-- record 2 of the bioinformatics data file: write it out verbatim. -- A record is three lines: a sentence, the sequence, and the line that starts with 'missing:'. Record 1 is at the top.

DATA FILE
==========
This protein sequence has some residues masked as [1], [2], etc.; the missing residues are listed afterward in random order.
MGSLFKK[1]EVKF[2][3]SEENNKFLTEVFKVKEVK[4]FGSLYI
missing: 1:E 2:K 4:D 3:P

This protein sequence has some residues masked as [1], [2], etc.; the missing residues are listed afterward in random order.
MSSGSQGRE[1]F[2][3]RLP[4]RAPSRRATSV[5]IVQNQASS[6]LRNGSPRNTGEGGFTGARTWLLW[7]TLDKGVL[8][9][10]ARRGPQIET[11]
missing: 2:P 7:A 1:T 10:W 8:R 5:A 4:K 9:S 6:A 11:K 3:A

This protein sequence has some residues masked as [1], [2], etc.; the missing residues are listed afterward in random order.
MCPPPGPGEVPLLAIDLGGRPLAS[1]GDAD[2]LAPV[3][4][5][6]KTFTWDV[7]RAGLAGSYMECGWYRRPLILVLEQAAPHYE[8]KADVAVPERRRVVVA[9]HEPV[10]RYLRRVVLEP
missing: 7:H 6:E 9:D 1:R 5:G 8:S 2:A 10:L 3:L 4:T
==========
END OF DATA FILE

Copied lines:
This protein sequence has some residues masked as [1], [2], etc.; the missing residues are listed afterward in random order.
MSSGSQGRE[1]F[2][3]RLP[4]RAPSRRATSV[5]IVQNQASS[6]LRNGSPRNTGEGGFTGARTWLLW[7]TLDKGVL[8][9][10]ARRGPQIET[11]
missing: 2:P 7:A 1:T 10:W 8:R 5:A 4:K 9:S 6:A 11:K 3:A